By John Lee.
The ride-hailing service Careem has reportedly launched its services in Baghdad.
According to Saudi Gazette, the Dubai-based company plans to expand to other cities across Iraq in the near future.
(Sources: Saudi Gazette, Arabian Business)
By Salam Zidane for Al Monitor. Any views expressed here are those of the author, and do not necessarily reflect the views of Iraq Business News.
Iraq has much to gain from gas-supply pact with Kuwait
Kuwait will begin importing natural gas from neighboring Iraq this year, a development welcomed in Baghdad as it could improve Iraq’s relations with the Gulf countries — relations that ruptured when Iraq invaded Kuwait in 1990.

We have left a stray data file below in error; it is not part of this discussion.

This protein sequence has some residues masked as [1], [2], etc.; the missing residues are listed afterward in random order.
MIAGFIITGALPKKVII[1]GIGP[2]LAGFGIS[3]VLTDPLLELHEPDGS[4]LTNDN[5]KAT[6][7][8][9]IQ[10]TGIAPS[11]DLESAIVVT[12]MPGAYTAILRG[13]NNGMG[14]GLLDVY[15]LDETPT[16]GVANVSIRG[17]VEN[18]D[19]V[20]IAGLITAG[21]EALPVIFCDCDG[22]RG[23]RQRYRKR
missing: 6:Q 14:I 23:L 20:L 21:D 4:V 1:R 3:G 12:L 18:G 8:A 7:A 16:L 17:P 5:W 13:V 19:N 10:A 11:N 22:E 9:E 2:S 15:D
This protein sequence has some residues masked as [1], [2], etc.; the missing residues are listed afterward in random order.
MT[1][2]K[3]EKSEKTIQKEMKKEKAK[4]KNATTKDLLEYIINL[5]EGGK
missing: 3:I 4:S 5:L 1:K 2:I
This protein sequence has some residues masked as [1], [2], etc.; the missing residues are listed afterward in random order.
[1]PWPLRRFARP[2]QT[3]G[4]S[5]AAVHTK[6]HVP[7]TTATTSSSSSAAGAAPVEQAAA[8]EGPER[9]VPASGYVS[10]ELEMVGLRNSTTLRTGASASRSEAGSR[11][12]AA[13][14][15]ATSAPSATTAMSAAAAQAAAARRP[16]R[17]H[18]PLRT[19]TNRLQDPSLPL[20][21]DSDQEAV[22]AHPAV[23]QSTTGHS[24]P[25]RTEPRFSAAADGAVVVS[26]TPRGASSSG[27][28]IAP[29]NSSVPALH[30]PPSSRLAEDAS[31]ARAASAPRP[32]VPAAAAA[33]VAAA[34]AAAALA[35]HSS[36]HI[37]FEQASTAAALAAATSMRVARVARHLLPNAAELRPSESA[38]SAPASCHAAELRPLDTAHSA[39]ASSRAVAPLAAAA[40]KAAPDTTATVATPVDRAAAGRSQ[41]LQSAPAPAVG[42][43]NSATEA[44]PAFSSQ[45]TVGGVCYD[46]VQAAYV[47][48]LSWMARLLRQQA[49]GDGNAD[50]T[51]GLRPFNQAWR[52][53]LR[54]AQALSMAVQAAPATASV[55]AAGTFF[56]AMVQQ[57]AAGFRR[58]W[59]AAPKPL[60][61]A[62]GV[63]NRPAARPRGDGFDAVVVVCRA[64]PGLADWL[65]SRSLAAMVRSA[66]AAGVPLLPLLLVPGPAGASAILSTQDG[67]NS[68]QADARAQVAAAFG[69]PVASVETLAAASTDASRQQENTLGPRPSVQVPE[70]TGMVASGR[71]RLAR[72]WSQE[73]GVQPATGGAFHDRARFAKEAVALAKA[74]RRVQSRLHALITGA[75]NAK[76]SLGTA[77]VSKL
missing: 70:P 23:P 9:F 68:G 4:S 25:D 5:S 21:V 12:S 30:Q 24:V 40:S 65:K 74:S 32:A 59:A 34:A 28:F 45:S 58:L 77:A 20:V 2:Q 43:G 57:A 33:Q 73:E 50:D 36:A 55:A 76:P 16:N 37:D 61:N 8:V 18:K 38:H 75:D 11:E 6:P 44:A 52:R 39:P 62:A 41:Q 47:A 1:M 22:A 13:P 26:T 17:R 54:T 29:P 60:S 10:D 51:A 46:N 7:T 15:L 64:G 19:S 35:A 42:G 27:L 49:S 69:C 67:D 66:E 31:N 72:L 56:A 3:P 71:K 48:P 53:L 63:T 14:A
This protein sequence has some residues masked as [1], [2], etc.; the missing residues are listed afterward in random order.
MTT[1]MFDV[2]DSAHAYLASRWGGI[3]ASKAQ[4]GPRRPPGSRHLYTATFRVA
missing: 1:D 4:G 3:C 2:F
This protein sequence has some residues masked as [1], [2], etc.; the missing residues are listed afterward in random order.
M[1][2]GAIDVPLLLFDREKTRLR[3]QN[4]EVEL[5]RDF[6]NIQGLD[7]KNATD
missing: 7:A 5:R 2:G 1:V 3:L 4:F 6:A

Most of Iraq’s gas is associated petroleum gas, also known as flare gas. Associated petroleum gas is a byproduct of oil production, as opposed to natural gas that comes directly from gas reservoirs in the ground.
The Iraqi Ministry of Oil has decided to export associated petroleum gas from international oil companies operating in southern Iraq to Kuwait via a gas pipeline near Basra. Kuwait would then turn it into dry gas, condensates and liquid gas, among other types. According to the Ministry of Oil, Iraq flares 1.5 billion cubic feet of gas daily.
Ministry spokesman Assem Jihad told Al-Monitor, “Iraq will export to Kuwait the associated gas, part of which is flared on a daily basis. Processing natural gas is a complex and expensive industrial process that requires building plants through local and foreign companies.”